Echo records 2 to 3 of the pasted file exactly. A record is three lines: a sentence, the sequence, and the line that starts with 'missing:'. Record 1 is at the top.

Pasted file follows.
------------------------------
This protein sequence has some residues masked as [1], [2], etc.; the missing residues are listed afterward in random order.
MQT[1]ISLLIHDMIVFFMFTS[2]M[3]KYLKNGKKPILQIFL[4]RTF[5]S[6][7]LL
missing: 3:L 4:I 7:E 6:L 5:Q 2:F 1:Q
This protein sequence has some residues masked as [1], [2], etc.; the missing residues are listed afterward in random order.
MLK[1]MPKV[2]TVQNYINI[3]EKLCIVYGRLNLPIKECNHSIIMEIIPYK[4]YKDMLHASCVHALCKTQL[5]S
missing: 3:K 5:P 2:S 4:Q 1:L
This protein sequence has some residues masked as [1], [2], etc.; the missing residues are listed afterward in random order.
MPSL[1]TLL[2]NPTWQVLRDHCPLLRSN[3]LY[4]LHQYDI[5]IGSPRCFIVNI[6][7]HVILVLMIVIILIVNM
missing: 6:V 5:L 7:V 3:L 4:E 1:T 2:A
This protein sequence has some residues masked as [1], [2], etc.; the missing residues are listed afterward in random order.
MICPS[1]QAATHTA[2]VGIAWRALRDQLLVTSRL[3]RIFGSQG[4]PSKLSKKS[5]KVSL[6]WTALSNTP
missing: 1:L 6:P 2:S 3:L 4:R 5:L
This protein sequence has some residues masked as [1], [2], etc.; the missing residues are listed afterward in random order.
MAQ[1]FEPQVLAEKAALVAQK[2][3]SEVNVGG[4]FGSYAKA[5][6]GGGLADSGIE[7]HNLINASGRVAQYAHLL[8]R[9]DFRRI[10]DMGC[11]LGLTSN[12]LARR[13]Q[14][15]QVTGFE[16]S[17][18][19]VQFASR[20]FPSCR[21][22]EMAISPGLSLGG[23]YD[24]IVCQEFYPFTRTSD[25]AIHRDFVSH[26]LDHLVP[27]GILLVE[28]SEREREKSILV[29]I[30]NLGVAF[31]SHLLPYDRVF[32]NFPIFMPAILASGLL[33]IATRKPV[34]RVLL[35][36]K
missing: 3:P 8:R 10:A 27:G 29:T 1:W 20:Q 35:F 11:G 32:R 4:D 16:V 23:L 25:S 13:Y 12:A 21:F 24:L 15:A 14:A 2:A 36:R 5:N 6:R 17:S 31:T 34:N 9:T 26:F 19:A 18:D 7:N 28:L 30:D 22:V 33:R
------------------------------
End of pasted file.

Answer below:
This protein sequence has some residues masked as [1], [2], etc.; the missing residues are listed afterward in random order.
MLK[1]MPKV[2]TVQNYINI[3]EKLCIVYGRLNLPIKECNHSIIMEIIPYK[4]YKDMLHASCVHALCKTQL[5]S
missing: 3:K 5:P 2:S 4:Q 1:L
This protein sequence has some residues masked as [1], [2], etc.; the missing residues are listed afterward in random order.
MPSL[1]TLL[2]NPTWQVLRDHCPLLRSN[3]LY[4]LHQYDI[5]IGSPRCFIVNI[6][7]HVILVLMIVIILIVNM
missing: 6:V 5:L 7:V 3:L 4:E 1:T 2:A